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  Bhumibol Adulyadej, ‘the King who never smiled’

Bhumibol Adulyadej, ‘the King who never smiled’

AFP | AIDAN JONES
Published : Oct 14, 2016, 6:20 am IST
Updated : Oct 14, 2016, 6:20 am IST

Thailand’s King Bhumibol Adulyadej was the revered “father of the nation” whose reign spanned seven politically turbulent decades, shielded by harsh defamation laws and an intense personality cult.

Thailand’s King Bhumibol Adulyadej
 Thailand’s King Bhumibol Adulyadej

Thailand’s King Bhumibol Adulyadej was the revered “father of the nation” whose reign spanned seven politically turbulent decades, shielded by harsh defamation laws and an intense personality cult.

Thailand’s absolute monarchy was abolished in 1932, but under the official title of King Rama IX, Bhumibol exercised a powerful moral authority and also a political one as his reign matured — albeit often away from the public eye.

 

Crowned in 1950, many analysts attribute his longevity during an era pock-marked with political violence to deep ties with a military that relied on his official endorsement of their repeated coups.

“He viewed it as a partnership for developing the country,” said Paul Handley, author of the unauthorised biography The King Never Smiles, which is banned in Thailand.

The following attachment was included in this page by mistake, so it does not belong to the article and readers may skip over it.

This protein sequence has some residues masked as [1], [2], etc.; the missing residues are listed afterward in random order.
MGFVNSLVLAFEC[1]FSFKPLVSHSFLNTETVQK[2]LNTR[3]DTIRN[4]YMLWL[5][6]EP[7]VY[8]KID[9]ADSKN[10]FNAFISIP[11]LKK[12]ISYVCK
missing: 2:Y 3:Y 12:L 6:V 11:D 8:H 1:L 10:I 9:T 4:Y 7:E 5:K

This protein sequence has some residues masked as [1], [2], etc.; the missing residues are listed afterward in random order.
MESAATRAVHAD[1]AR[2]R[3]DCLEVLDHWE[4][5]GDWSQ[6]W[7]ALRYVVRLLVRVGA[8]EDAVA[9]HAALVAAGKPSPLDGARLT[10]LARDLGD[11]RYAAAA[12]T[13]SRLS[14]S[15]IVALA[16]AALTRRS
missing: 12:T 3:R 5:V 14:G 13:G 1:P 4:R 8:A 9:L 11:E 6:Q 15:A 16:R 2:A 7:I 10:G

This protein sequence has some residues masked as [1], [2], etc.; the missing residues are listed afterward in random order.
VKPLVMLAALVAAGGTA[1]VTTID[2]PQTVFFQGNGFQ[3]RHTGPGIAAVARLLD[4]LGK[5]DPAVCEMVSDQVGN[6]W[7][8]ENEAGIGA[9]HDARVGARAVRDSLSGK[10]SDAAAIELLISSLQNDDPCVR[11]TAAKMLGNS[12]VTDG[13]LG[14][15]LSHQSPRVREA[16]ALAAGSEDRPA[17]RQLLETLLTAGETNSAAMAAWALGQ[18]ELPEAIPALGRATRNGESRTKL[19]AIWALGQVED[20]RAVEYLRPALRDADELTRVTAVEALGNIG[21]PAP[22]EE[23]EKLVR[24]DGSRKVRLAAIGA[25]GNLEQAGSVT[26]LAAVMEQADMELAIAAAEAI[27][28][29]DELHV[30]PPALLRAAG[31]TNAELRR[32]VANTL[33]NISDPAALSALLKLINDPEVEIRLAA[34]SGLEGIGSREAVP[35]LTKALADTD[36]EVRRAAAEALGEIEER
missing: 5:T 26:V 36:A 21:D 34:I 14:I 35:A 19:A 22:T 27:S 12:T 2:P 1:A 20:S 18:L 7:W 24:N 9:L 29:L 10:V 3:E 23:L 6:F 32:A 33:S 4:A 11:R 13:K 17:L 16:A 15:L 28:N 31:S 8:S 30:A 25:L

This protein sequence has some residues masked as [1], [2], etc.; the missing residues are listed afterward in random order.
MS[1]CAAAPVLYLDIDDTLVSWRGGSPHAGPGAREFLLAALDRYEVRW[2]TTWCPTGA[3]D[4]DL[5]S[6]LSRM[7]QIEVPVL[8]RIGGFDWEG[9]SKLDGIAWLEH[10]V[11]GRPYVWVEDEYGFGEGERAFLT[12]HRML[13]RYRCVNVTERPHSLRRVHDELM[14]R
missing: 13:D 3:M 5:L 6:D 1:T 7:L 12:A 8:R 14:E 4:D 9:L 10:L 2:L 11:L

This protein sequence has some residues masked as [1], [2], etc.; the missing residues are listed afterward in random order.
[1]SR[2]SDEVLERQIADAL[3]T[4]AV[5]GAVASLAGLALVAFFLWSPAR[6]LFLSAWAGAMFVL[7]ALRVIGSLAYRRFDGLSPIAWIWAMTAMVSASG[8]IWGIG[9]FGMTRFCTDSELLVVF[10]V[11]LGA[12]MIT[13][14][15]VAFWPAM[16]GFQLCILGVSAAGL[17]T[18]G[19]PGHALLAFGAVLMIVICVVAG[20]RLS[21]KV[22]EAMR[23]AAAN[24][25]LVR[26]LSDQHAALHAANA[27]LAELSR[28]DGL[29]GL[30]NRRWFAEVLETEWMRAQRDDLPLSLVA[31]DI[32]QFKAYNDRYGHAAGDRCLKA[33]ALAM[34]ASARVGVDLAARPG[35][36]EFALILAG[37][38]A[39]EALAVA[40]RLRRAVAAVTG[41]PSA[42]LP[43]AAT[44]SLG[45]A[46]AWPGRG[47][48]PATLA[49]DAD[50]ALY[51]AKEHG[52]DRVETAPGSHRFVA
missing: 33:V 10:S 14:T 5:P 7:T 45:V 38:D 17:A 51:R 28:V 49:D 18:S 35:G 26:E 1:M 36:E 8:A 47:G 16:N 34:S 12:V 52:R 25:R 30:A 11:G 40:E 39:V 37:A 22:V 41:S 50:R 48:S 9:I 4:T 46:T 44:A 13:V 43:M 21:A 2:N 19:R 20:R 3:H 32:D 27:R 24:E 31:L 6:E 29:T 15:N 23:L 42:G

The army’s latest power grab was in May 2014, when it toppled the elected government of Yingluck Shinawatra.

Right up until his death after a long period of ill health, Bhumibol was seen as a unifying figure in the deeply divided country.

But the end of his reign will heighten fears of an eruption of the turmoil that has blighted the kingdom since Yingluck’s billionaire brother Thaksin was overthrown as premier in 2006.

 

Helped by well-publicised rural development projects, the soft-spoken, bespectacled king enjoyed an image of a benevolent moral force in a kingdom with a long history of instability and political bloodshed.

That reputation was carefully embossed by ritual, a well-oiled propaganda machine and a tough royal defamation law.

In 2011, Forbes Magazine rated Bhumibol as the world’s richest monarch.

But despite his wealth, the keen saxophonist, photographer and sailor was seen as in touch with ordinary Thais.

“In the world of royalty he had a yacht that was five metres long, he had palaces but they were small,” said Handley, who is now an AFP journalist.

 

“He didn’t surround himself with opulence and people respected him for it... They saw him as a pure figure.”

Thais are taught about Bhumibol’s good works at school, cinema-goers have to stand for the royal anthem at the start of films, while people prostrated themselves, or crawled, in his presence.

Giant portraits of the king — and queen — pepper towns and cities across the country, while photos of the monarch adorn many Thai households.

Bhumibol remained widely popular up until his death despite spending much of his later life in hospital.

Location: Thailand, Bangkok